The £25m port facility was built to fit government plans but stands empty while new border strategy is delayed.
As white elephants go, few come larger than £25m. That is the cost of the hi-tech border control post, built to government specifications to handle post-Brexit checks on goods entering the UK, that sits near the waterfront at Portsmouth international port.
The building has sat empty and unused for almost a year since its completion, after the UK government announced in April last year that the introduction of post-Brexit import checks would be delayed for a fourth time.
Since then, ministers have altered their plans for how goods will be inspected when they enter the country, with a full border strategy expected to be unveiled next month. Meanwhile, the local council faces an estimated £10m bill to cover its debts, maintenance and the cost of catering to the new changed requirements.
“It is frustrating,” says Mike Sellers, director of Portsmouth international port, surveying the echoing, empty rooms inside the enormous, state of the art structure. “Because we’ve built to a design that was specified by the government … So we’ve done what they’ve asked, and we built it in time.”
Physical checks on fresh produce entering the UK from the EU and the rest of the world, including meat, plants and forestry products, had been expected to begin on 1 July last year, after a string of postponed deadlines.
But they were delayed again in April 2022 amid industry reports that neither the required infrastructure nor technology would have been ready. The then Brexit opportunities minister, Jacob Rees-Mogg, said at the time it was wrong to impose new checks during a cost of living crisis, and risk further driving up food prices.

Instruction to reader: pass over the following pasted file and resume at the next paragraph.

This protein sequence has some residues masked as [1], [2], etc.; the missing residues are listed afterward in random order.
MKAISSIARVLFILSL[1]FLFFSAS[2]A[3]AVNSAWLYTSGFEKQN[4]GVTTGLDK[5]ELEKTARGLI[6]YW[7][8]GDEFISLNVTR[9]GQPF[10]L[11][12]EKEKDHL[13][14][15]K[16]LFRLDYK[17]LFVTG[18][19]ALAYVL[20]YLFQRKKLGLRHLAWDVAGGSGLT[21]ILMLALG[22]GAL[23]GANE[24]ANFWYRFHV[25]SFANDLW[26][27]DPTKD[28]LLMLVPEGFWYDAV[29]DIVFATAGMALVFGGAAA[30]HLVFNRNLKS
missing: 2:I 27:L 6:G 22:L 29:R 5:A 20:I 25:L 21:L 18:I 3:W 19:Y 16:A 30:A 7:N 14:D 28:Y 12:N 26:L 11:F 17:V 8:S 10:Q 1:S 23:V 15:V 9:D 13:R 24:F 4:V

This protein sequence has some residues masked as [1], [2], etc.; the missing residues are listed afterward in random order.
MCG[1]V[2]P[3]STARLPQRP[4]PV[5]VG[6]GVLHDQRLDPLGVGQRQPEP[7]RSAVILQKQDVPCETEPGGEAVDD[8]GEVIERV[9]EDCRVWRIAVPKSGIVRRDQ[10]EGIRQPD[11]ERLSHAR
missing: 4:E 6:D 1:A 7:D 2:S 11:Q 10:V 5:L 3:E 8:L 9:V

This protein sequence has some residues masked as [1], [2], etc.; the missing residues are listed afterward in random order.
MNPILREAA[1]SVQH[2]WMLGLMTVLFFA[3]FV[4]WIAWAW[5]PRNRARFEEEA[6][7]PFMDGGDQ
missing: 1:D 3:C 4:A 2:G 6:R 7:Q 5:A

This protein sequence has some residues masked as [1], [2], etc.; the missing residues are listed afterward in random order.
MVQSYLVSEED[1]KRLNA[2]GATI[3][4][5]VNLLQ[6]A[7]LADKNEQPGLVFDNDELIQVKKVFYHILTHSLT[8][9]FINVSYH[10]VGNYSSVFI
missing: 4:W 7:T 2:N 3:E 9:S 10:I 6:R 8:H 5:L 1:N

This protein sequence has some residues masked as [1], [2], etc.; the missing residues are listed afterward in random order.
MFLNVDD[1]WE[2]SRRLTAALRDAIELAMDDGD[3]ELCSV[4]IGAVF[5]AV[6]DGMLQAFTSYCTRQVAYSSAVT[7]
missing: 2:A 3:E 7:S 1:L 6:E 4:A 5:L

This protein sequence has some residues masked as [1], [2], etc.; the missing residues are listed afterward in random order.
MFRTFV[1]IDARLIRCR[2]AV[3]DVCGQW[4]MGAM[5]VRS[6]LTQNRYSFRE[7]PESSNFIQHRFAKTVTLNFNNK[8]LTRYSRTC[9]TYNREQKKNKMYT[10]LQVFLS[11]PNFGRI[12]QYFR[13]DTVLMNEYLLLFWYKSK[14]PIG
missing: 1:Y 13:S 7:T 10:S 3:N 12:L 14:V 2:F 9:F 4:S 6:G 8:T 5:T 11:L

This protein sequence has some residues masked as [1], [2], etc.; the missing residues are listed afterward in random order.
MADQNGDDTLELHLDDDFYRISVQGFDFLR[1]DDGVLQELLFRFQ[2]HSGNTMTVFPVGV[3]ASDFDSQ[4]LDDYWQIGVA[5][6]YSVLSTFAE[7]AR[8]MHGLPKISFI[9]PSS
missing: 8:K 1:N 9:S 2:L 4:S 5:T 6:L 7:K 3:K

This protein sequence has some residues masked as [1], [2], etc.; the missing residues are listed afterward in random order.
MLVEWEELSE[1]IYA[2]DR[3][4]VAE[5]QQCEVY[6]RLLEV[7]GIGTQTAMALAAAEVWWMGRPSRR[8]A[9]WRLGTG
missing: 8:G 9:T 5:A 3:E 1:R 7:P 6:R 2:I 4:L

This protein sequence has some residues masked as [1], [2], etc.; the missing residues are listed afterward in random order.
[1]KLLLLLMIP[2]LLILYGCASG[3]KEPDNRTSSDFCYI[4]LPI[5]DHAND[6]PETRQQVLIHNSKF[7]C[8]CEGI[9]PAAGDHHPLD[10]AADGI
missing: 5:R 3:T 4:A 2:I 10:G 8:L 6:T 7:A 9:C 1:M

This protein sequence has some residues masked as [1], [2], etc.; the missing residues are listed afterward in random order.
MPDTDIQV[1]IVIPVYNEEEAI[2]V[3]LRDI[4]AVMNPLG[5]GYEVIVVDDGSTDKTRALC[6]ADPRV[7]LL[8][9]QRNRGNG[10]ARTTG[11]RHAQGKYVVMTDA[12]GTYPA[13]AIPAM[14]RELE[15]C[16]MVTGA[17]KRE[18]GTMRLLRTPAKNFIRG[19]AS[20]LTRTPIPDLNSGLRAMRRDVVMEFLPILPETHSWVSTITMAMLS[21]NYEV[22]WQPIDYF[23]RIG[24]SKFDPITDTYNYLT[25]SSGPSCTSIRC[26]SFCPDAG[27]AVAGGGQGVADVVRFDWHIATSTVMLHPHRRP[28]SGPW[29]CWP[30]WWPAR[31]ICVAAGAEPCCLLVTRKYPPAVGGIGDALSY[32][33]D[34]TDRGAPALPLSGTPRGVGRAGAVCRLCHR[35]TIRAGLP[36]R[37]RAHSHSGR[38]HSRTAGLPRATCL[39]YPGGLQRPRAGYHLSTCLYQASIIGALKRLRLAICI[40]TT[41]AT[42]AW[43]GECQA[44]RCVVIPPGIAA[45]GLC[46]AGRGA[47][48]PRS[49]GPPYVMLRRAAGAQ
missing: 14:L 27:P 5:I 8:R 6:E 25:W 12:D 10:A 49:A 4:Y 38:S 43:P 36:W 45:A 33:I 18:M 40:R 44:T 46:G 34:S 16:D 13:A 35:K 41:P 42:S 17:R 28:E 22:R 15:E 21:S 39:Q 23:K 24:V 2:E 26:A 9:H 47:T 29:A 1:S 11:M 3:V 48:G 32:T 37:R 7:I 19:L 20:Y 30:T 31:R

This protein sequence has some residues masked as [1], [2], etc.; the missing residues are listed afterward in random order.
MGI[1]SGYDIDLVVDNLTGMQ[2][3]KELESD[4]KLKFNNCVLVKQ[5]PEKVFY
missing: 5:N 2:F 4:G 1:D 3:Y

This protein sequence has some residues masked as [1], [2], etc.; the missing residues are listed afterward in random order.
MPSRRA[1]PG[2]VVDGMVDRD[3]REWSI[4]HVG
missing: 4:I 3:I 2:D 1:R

Ever since, ports, traders and businesses have waited for the government’s new post-Brexit border strategy, known as the target operating model (TOM), originally expected last autumn.
The proposals were eventually published in April and the industry consultation window closed earlier this month. Under the plans, the UK’s import regime will be lighter-touch and require fewer physical checks on certain types of imports than previously envisaged.
Goods arriving from overseas which are subject to sanitary and phytosanitary controls – including imports of live animals, animal products, plants and plant products – will be ranked as low-, medium- or high-risk according to type and origin.
The TOM proposes phasing in import checks in three stages over a year, starting this autumn. From 31 October 2023, importers will be required to have health certificates for medium-risk animal products, high-risk food, and high-risk feed not of EU animal origin, as well as phytosanitary certificates for medium-risk plant products from the bloc.
Physical checks at the UK border begin on 31 January next year – when the border control posts at places such as Portsmouth will finally spring into action, albeit conducting fewer checks than originally anticipated – while safety and security declarations will also be needed from 31 October 2024.
Given the lighter-touch checks proposed, Portsmouth’s border post now looks overengineered, with much of what it offers potentially surplus to requirement. It boasts 14 lorry bays and was designed to receive low- and high-risk goods entering the UK including meat, plants and forestry products, and allow their inspection in air-lock quarantine zones to prevent cross-contamination.
Construction of the facility at the UK’s second-busiest cross-Channel port cost £25m, for which it received £17.1m of taxpayer funding through the government’s oversubscribed port infrastructure fund, about half of its £32m application.